Milton ethanol plant retains its optimism
Renew Energy filed bankruptcy documents Friday for its plant in Jefferson, which started production in 2007.
Eighteen miles to the south, United Ethanol in Milton is confident about its prospects, a spokeswoman said today.
"The economy is difficult right now for the ethanol industry, but United Ethanol has made smart business decisions," said Dori Lichty with United Ethanol. "Things are coming along as well as they can in this type of environment...
"We're pleased with where we're sitting given the ethanol industry's situation."
The Milton plant began producing ethanol in March 2007. Last year, it began capturing and selling carbon dioxide released during the process, and it also sells wet and dry distillers grain, another byproduct.
The company is auditing itself in anticipation of its annual report and investors meeting in March, Lichty said.
The city of Milton agreed to give the company a grant of $811,000 when it approved a developer's agreement in 2005. A group opposed to the plant estimated the city spent about $5.8 million in tax incremental financing funds on the plant.
At the time, Administrator Todd Schmidt said he expected the plant to generate $7 million for the TIF.
Milton Mayor Nate Bruce this morning said the city has not had any indication that United is in trouble financially.
"I think the company we have is probably one of the more stable companies," Bruce said, noting that United is a large, diverse cooperative that gets corn from a variety of sources.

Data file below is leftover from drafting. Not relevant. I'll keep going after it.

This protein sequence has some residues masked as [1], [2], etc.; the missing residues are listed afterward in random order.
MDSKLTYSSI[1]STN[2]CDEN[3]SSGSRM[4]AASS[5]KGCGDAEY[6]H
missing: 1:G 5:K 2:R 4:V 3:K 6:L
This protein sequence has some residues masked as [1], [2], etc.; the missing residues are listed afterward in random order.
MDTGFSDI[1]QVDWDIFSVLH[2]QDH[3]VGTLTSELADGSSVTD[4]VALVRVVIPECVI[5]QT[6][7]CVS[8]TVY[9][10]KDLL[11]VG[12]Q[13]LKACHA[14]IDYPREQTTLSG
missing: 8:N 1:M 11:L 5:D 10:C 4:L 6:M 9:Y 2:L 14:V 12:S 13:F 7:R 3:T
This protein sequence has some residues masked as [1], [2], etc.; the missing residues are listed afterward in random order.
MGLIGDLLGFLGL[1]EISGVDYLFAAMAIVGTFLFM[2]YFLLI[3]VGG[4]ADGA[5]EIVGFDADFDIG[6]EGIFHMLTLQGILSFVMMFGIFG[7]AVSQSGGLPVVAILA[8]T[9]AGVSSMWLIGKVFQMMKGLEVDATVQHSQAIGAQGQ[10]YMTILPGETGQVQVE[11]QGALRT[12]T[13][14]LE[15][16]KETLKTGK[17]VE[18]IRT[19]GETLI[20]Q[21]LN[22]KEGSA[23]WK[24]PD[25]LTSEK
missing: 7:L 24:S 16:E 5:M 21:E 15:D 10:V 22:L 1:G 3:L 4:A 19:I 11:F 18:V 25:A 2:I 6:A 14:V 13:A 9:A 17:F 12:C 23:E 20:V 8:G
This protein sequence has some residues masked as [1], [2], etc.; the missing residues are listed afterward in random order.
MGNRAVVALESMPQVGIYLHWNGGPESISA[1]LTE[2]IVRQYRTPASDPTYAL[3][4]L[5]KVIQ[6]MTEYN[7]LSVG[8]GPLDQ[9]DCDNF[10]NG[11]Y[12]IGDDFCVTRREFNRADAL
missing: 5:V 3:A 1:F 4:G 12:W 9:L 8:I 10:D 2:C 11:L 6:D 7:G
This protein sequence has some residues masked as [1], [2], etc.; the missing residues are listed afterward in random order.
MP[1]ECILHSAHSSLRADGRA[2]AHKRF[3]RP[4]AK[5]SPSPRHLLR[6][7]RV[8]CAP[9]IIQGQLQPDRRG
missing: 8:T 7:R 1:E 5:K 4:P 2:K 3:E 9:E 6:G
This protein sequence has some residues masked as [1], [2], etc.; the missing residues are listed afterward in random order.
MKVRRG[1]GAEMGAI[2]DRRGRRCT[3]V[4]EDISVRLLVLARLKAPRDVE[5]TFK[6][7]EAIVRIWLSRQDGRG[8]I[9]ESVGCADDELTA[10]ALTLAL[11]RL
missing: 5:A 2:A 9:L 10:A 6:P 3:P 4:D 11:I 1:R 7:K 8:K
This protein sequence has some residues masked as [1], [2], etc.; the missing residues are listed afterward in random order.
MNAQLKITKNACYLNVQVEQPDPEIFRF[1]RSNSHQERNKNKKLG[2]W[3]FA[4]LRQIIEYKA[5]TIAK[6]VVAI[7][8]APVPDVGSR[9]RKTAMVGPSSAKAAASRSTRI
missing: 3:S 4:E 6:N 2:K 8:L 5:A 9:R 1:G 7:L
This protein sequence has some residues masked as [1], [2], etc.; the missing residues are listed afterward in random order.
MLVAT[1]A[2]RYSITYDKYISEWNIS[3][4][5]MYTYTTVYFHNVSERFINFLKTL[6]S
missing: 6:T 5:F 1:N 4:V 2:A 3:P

"I don't have fears at the present time, and we haven't been contacted by United Ethanol," he said.
Renew Chairman Paul Olsen told the Wisconsin Ag Connection that his company plans to continue producing ethanol fuel in Jefferson and run its state-of-the-art corn dry-milling operation.
Court filings indicate Renew owes creditors more than $100 million.
The company hopes to emerge from bankruptcy in mid-year "through a balance sheet restructuring or a sale of the business," it said in a statement.
Olsen said sources have told him at least three other ethanol plants in the state likely will close before March 1. He did not elaborate.
Ethanol plants around the country are struggling to survive. Experts blame a weak demand for fuel and volatile corn prices. Gas prices have fallen, and corn prices have risen, which force producers to pay more in input costs, strip profit and cut output.
"The harsh reality is that there aren't many, if any, Wisconsin ethanol producers making money right now," said Joshua Morby, executive director of the Wisconsin Bio Industry Alliance. "Our industry is still quite new—the first plant in Wisconsin was built in 2000—and we're going through a tough time in the business cycle."
When it comes to filling their vehicles' tanks, consumers have short memories, Morby said.
"The long term forecast is that gas is going to shoot up in price again, and when it does, the ethanol industry will be there to help relieve that burden on consumers by reducing our dependency on foreign oil and producing a cleaner burning, renewable source of automotive fuel that adds jobs and benefits the Wisconsin economy," he said.